TWEAK has previously been shown to activate both the canonical and non-canonical NF-κB signaling pathways [511]. We found that TWEAK:Fn14 engagement in B16 cells, triggered by either high levels of sTWEAK secretion in the T1 and T2 cell lines or the addition of recombinant sTWEAK protein to V2 cells, preferentially activated the non-canonical NF-κB pathway. Furthermore, TWEAK inhibition of B16 T2 cell invasion was dependent, at least in part, on activation of this pathway. In comparison, TWEAK treatment of human A375 melanoma cells, which also inhibited invasive capacity, promoted both non-canonical and canonical NF-κB signaling. Indeed, in these cells, TWEAK treatment increased NF-κB2 (p100) expression. This finding is consistent with prior studies reporting that (i) TWEAK activation of the canonical NF-κB pathway in human mesenchymal progenitor cells induces NF-κB2 mRNA levels [31] and (ii) canonical NF-κB pathway activation positively regulates non-canonical NF-κB signaling by inducing NF-κB2 gene expression [72]. Taken together, the B16 and A375 studies demonstrate that there is not a direct correlation between TWEAK inhibition of cell invasion and preferential activation of the non-canonical NF-κB pathway.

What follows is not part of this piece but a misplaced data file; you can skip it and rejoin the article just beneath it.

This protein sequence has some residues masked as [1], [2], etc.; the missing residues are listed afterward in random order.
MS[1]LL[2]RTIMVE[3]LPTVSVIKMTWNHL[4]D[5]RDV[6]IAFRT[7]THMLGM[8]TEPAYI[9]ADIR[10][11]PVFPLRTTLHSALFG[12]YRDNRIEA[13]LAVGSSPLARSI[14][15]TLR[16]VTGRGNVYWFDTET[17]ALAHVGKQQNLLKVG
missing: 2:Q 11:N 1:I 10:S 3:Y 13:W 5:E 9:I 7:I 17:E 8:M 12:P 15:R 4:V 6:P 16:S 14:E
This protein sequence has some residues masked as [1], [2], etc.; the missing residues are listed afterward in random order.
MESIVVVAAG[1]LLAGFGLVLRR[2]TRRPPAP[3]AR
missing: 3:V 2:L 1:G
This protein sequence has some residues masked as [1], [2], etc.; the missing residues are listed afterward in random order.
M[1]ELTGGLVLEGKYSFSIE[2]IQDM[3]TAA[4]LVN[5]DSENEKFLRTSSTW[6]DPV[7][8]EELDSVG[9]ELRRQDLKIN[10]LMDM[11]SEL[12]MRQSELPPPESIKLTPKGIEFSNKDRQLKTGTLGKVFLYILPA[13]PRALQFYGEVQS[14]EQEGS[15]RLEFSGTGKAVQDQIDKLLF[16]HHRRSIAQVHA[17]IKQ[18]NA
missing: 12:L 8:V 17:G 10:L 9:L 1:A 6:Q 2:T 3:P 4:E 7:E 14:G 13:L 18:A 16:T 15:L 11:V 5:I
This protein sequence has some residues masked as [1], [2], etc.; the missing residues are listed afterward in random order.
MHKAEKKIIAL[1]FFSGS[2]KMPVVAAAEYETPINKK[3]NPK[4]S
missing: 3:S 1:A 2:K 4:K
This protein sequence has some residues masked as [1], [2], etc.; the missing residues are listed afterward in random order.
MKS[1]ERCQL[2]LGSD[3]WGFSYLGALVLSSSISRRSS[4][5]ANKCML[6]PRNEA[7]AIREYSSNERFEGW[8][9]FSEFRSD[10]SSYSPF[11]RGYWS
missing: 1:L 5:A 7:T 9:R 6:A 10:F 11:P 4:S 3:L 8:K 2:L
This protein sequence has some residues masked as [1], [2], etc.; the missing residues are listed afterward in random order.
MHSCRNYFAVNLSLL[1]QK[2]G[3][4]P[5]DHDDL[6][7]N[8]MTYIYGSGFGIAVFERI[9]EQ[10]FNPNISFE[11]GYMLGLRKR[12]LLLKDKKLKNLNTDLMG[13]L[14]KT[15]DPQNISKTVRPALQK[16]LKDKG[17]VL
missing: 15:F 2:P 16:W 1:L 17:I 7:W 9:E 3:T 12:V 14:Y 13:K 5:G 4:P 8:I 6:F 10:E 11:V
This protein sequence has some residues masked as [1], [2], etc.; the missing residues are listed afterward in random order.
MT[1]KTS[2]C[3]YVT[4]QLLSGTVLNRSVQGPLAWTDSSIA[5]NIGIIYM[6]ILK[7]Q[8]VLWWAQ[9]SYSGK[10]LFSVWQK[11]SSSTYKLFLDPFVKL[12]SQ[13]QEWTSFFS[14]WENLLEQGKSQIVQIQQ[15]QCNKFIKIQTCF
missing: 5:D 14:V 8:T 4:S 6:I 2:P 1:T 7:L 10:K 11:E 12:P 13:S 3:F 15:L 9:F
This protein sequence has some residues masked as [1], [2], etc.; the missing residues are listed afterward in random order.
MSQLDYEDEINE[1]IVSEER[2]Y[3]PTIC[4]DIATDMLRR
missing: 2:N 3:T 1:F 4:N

We next examined whether TWEAK activation of the non-canonical NF-κB pathway also occurred in cells that become more invasive following TWEAK exposure; and if so, if this pathway was important for TWEAK pro-invasive activity. We used human PC-3 and DU145 prostate cancer cells to address this question since Huang and colleagues had previously reported that these cells express Fn14 and that TWEAK treatment increases their invasion in Matrigel chamber assays [39]. We found that TWEAK treatment of both cell lines preferentially activated the non-canonical NF-κB signaling pathway. Interestingly, in DU145 cells, TWEAK exposure significantly increased IκBα levels. De novo synthesis of IκBα is a well-established negative feedback loop for down-modulation of canonical NF-κB signaling [73]. Finally, we found that TWEAK stimulation of DU145 cell invasion was dependent, at least in part, on activation of the non-canonical NF-κB pathway. This finding is consistent with a recent report demonstrating that TWEAK-stimulated glioblastoma cell invasion was primarily mediated by non-canonical NF-κB pathway signaling [11].